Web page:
Author Interview Questions
Answered by: Helena Smole
1. Can you tell us a little about yourself, your background and writing career?
I am a 37-year-old language specialist who decided to write about mental illness. I believe that the most dangerous stigma is the one mental patients carry around in their heads. My mission is to make mental illness casual and thus help my co-patients rebuild their self-esteem. I gave notice at an academic institution back in 2008, became a financially supported wife and started writing about my experience with mental illness and with getting well. I come from Slovenia, European Union.
2. What genre do you write?
I write self-help books and blogs, easy to understand and hopefully easy to inspire.
3. What work(s) are you best known for? Could you please tell us about them?
I present my own successful path out of my daily struggle against extreme mood swings, suicidal thoughts, paranoia, and other delusions in my book 'Balancing the Beast: A Bright View of Schizoaffective Disorder - Bipolar or Manic-Depressive Type'. The book describes a unique combination of humor and hard work along with psychiatric medication. The mental exercises, lifestyle choices, and other alternative medicine approaches that I combined with clinically-prescribed medication eventually led to the alleviation of my illness. As shown in the book, my success is to a significant extent due to having fully accepted myself the way I am, the illness included.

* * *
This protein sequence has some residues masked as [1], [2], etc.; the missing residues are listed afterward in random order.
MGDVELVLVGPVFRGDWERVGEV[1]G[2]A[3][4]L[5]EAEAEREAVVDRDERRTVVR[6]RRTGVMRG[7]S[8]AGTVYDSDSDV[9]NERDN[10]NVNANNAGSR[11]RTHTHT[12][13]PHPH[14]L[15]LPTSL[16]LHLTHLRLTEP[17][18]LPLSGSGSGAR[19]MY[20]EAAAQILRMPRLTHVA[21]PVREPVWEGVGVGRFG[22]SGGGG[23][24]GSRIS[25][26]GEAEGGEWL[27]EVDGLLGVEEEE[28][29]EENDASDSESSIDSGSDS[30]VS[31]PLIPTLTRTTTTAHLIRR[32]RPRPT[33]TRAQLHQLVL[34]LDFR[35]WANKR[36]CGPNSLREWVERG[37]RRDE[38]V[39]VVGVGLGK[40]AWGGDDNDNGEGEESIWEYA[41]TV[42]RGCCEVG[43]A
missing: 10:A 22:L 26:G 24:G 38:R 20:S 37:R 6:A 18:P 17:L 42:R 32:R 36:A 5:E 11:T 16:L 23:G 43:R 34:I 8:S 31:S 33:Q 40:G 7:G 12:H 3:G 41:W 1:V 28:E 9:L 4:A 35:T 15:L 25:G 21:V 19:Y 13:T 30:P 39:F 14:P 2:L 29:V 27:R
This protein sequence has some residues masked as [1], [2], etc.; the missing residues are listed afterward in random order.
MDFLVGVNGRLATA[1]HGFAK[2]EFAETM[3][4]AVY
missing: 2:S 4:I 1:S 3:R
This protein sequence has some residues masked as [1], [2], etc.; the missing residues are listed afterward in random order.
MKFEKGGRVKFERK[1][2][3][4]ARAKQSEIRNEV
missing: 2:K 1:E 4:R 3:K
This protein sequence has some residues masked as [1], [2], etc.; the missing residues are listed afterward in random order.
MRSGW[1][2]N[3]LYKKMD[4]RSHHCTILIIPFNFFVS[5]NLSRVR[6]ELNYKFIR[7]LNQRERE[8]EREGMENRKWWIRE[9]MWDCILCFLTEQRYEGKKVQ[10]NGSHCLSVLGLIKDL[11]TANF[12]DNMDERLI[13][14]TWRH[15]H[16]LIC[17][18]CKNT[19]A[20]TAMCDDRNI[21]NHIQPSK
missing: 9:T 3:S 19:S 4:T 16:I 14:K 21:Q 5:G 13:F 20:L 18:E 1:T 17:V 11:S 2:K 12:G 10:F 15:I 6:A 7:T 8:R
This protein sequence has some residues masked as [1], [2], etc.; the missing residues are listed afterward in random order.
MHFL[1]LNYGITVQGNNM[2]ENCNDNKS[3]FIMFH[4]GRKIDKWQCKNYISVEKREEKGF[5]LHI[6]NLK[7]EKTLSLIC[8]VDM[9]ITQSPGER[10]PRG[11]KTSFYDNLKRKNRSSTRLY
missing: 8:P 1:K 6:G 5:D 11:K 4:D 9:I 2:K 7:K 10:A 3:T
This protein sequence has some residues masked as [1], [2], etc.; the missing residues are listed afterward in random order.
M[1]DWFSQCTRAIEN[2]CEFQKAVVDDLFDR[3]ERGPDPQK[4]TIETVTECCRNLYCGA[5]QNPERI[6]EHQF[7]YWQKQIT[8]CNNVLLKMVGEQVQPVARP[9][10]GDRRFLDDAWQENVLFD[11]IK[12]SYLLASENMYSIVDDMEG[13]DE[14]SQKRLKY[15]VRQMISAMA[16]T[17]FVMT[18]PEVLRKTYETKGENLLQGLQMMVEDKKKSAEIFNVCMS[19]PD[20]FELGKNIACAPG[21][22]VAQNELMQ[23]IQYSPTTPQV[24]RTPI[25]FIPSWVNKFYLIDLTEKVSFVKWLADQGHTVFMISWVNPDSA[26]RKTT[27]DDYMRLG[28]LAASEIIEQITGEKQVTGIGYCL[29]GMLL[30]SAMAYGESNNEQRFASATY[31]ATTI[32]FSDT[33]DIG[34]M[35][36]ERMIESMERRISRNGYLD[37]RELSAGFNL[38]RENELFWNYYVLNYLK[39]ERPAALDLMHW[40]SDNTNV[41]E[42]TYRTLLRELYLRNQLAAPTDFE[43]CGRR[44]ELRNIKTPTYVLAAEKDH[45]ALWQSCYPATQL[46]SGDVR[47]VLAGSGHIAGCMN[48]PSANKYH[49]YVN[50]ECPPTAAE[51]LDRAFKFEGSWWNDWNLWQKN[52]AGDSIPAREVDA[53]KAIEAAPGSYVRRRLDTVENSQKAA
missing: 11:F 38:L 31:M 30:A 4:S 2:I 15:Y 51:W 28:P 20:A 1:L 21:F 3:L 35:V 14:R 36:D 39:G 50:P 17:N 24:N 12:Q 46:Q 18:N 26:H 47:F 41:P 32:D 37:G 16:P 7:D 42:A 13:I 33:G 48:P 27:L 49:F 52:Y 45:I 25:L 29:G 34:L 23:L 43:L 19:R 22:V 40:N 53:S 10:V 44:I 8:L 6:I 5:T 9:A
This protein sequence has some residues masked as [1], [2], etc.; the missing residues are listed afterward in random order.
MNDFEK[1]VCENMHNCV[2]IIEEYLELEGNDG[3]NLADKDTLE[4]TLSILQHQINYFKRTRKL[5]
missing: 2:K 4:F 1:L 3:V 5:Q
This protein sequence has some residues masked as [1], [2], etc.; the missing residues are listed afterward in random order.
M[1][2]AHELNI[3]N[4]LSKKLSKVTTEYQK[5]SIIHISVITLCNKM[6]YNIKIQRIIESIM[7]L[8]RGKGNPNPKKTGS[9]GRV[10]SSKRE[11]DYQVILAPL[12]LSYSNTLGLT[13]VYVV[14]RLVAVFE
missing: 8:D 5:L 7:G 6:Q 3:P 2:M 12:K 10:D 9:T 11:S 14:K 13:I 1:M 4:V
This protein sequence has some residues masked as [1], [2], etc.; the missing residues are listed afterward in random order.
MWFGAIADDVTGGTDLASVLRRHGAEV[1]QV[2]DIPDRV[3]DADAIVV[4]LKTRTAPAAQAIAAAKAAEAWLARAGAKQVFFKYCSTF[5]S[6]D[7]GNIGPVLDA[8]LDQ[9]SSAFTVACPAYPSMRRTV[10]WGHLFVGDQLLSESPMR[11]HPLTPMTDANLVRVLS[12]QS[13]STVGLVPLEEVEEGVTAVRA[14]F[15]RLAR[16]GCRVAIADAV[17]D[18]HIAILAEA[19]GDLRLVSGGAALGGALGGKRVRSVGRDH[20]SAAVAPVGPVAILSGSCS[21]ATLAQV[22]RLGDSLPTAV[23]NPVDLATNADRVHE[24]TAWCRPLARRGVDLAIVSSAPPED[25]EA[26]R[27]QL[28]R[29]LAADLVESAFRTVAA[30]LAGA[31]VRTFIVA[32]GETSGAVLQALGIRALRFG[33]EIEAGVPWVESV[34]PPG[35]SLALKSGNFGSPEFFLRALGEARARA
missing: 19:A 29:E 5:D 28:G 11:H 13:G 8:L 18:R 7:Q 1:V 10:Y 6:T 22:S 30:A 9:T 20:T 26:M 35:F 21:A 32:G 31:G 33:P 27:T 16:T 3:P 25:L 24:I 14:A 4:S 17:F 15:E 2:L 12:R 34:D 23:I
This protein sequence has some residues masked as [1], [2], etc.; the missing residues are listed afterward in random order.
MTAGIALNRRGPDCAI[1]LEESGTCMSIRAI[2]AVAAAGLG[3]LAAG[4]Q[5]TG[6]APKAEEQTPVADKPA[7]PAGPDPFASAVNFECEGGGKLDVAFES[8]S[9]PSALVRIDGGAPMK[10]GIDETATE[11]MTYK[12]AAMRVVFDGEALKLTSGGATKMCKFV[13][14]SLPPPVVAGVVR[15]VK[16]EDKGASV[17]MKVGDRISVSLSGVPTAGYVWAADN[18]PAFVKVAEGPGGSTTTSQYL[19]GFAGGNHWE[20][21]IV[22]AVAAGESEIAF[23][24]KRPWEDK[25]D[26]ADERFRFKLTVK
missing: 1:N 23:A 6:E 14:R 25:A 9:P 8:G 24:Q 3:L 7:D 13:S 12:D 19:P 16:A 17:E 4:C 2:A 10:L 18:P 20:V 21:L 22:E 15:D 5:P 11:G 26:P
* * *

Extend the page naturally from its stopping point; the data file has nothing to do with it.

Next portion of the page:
4. Can you tell us if you are working on a new project and what your goals for the future?
Currently I am working on the e-book version of ‘Balancing the Beast’ and also on the translation to my mother tongue – Slovene. I also write blogs and publish them on my web page: http://www.helenasmole.com/
5. How did you start writing?
I was lying in a bed at a gynecological clinic and suddenly felt an irresistible urge to write. After a spontaneous miscarriage, which was the reason for being at that clinic, I decided to give notice at a workplace, where I felt I was not really fulfilling my mission in life. Thus I felt a chapter of my life was coming to an end. I felt I should write a book about it. I started writing right there, in a bed at a gynecological clinic, after the spontaneous miscarriage and a few weeks before giving notice. You can read more about it in my new book ‘Balancing the Beast’.
6. How do you write? (That is, where do you get your ideas, do you write in an office at home, do you write full time or do you have a full time job other than writing?)
I write full time in an office at home. I get my ideas during my nature walks, when my thoughts become clearer. Or when somebody tells me about his/her problems, aspirations, memories. Sometimes while reading a book or a magazine. Also in the shower. I don’t strive to get an idea, I patiently wait for it. Sometimes there are many ideas and I simply sketch them on pieces of paper and put them in my “ideas box”. Later, when I have no idea for a new blog, I look through my old ideas in the box. I pick one idea (one piece of paper), write a blog and throw the paper away.